Pennsylvania Gov. Ed Rendell (D) I urged our Legislature to move us up and they chose not to for their own reasons. They didn't want to solicit signatures over the holidays, for example. So we thought that April 22, that there was no way we would still be relevant in the process. Now it's still possible that we won't be relevant in the process. If Senator Obama were to win Ohio and Texas, that would pretty much end the fight. But if Senator Clinton should win Ohio and Texas - and those are distinct possibilities - I think Pennsylvania could wind up being the most important state in the entire process. … This caucus, primary, super-delegate system is just woeful and it needs to be changed and it should be five, 10-state regional primaries where the one who gets the most votes is the nominee. Get rid of all the super-delegates, but also get rid of all of the caucus states. ... I think the current process is nuts, absolutely nuts. If Senator Obama had won in New Hampshire, he would have been the nominee after two small states had voted. It's crazy.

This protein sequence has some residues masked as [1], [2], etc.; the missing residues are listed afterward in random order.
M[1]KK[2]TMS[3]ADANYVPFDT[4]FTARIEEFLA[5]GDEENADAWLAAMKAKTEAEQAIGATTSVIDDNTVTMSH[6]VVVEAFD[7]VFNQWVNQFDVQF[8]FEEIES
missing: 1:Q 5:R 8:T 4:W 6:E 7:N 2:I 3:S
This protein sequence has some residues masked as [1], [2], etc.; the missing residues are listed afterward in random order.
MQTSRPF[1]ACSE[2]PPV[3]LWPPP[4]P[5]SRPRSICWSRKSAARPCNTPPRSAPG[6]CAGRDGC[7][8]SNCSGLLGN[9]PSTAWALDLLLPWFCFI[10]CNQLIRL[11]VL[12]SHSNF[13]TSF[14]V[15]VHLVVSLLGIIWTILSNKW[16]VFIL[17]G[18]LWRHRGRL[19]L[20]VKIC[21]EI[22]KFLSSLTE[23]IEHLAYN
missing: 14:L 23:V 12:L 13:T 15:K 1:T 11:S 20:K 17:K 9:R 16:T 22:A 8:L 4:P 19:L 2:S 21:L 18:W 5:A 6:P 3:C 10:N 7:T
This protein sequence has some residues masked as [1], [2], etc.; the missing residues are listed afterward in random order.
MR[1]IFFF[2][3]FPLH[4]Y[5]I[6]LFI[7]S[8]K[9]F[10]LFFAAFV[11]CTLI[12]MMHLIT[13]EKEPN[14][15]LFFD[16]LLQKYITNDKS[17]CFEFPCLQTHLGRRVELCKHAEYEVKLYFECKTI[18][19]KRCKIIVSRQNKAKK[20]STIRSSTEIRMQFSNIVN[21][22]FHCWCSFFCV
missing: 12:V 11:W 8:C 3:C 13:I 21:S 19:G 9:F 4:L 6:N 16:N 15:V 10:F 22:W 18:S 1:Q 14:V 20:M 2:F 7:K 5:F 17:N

South Dakota Gov. Mike Rounds (R) If it comes down to the fact that there are still competitive races, Republicans or Democrats, … we may say, 'See, we were very smart doing something (on June 3).' But I think the fact that right now we're considering regional primaries will be a better deal long-term. … It wouldn't surprise me to see a regional primary put together for a presidential primary, and … that's something South Dakota will look seriously into joining … in the future.
Tennessee Gov. Phil Bredesen (D) I have always had a problem with the huge national primary on Feb. 5, just from the standpoint that I think it too much captures a flash picture of where the campaign is at that point and there's still a lot of opportunities for things to develop. … We kind of ended up with not much time and attention from either of the national candidates. … From that standpoint, it was not a particularly good idea. (Tennessee had its primary Feb. 5). I (like) the idea of a primary schedule in which it is laid out a little more over a period of time. … I just think that allowing that process time to play opens up the process a little more. I think makes it more friendly for candidates who do not have a war chest from the previous July.